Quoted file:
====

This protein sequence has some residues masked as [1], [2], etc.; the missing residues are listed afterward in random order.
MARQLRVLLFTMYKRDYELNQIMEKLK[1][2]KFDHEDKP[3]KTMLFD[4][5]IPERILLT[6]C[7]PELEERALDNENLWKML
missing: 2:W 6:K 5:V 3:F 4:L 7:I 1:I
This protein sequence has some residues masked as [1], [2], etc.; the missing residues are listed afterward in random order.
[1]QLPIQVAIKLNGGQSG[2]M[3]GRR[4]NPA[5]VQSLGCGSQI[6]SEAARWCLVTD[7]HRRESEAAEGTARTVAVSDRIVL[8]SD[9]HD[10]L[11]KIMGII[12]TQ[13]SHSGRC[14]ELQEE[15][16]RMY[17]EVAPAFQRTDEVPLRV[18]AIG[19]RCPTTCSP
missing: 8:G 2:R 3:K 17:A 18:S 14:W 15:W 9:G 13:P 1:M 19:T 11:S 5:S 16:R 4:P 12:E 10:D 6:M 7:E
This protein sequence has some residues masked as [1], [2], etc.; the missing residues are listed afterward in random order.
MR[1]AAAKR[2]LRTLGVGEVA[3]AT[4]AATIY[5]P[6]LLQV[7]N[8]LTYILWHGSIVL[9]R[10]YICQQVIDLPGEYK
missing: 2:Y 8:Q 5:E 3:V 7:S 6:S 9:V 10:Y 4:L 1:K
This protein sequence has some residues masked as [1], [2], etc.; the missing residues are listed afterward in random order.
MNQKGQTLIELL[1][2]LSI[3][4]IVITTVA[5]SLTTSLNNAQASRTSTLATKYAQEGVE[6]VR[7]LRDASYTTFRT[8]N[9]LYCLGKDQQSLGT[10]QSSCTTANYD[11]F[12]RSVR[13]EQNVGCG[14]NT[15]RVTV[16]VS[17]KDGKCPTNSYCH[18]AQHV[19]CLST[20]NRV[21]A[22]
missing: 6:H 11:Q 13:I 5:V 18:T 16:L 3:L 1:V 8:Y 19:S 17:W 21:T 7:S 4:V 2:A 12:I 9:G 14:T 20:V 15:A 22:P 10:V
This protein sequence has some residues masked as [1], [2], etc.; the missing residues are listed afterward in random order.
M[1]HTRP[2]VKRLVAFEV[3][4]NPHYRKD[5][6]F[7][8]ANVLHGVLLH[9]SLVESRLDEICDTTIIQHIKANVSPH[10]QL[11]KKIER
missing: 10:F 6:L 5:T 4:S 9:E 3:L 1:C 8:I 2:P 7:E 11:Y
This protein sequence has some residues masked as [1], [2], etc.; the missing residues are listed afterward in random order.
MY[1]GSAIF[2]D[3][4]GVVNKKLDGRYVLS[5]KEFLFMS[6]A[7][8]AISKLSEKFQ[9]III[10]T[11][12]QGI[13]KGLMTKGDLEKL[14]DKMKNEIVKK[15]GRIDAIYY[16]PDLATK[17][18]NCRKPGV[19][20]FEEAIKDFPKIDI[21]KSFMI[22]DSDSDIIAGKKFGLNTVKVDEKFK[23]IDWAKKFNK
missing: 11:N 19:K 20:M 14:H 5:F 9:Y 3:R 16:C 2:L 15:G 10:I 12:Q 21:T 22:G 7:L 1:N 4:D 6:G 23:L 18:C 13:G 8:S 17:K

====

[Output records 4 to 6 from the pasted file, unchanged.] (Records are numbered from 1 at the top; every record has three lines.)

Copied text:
This protein sequence has some residues masked as [1], [2], etc.; the missing residues are listed afterward in random order.
MNQKGQTLIELL[1][2]LSI[3][4]IVITTVA[5]SLTTSLNNAQASRTSTLATKYAQEGVE[6]VR[7]LRDASYTTFRT[8]N[9]LYCLGKDQQSLGT[10]QSSCTTANYD[11]F[12]RSVR[13]EQNVGCG[14]NT[15]RVTV[16]VS[17]KDGKCPTNSYCH[18]AQHV[19]CLST[20]NRV[21]A[22]
missing: 6:H 11:Q 13:I 5:V 18:T 16:L 3:L 1:V 8:Y 19:S 17:W 21:T 7:S 4:V 2:A 12:I 9:G 14:T 20:V 15:A 22:P 10:V
This protein sequence has some residues masked as [1], [2], etc.; the missing residues are listed afterward in random order.
M[1]HTRP[2]VKRLVAFEV[3][4]NPHYRKD[5][6]F[7][8]ANVLHGVLLH[9]SLVESRLDEICDTTIIQHIKANVSPH[10]QL[11]KKIER
missing: 10:F 6:L 5:T 4:S 9:E 3:L 1:C 8:I 2:P 7:E 11:Y
This protein sequence has some residues masked as [1], [2], etc.; the missing residues are listed afterward in random order.
MY[1]GSAIF[2]D[3][4]GVVNKKLDGRYVLS[5]KEFLFMS[6]A[7][8]AISKLSEKFQ[9]III[10]T[11][12]QGI[13]KGLMTKGDLEKL[14]DKMKNEIVKK[15]GRIDAIYY[16]PDLATK[17][18]NCRKPGV[19][20]FEEAIKDFPKIDI[21]KSFMI[22]DSDSDIIAGKKFGLNTVKVDEKFK[23]IDWAKKFNK
missing: 11:N 19:K 20:M 14:H 5:F 9:Y 3:R 16:C 2:L 15:G 10:I 12:Q 21:T 22:G 7:L 1:N 4:D 6:G 23:L 18:C 13:G 8:S 17:K